Saturday, March 05, 2005

What your cellular phone can tell the police and how it can be tricked

A short while ago, I blogged about how a cell phone reveals its location, even if no calls are made (see PIPEDA and Canadian Privacy Law: Interesting: How Do Cell Phones Reveal Your Location?). Today, blog*on*nymity - bloggin On the Identity Trail pointed me to an brief posting about the use of cell phone records by law enforcement and how cell phones are being used to create fake alibis. Interesting stuff.

TheFeature :: Phoning For Forensics: What Your Mobile Phone Company Tells The Police:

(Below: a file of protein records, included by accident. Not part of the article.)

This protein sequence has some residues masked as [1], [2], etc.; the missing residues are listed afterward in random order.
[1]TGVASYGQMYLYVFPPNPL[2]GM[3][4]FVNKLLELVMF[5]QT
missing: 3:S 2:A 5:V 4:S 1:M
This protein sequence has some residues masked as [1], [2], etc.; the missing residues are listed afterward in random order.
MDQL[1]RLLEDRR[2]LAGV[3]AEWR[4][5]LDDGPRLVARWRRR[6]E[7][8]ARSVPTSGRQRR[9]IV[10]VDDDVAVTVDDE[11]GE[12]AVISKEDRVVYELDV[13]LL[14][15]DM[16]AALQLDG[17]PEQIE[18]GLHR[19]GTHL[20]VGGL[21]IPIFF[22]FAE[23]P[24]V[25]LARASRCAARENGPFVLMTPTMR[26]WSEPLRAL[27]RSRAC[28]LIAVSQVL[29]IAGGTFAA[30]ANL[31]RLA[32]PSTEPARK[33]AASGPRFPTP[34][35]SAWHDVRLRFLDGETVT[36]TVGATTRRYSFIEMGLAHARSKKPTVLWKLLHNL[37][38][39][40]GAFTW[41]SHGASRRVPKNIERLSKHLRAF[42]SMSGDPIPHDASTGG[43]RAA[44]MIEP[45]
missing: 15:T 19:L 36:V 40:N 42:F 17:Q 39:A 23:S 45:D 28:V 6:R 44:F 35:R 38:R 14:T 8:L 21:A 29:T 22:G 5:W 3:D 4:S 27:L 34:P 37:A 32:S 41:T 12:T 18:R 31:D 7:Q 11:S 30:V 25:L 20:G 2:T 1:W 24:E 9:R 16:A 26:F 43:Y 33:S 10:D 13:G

"It's not new, but these days, one of the first places the police call for evidence in criminal cases is the mobile phone company to find out where the suspect was at the time of the crime.

If you're planning on committing a crime, you might want to leave your phone at home -- or, maybe, give it to someone else for the day. While it's been used before, police increasingly know that one of the first place to go in checking up on criminal suspects is to their mobile phone records. While many are worried about giving up information in exchange for location-based services, the police are making use of phone records in quite detailed ways, whether or not subscribers have agreed to provide information. The operators are somewhat secretive about it, but appear to have teams who handle forensics requests from law enforcement agencies...."

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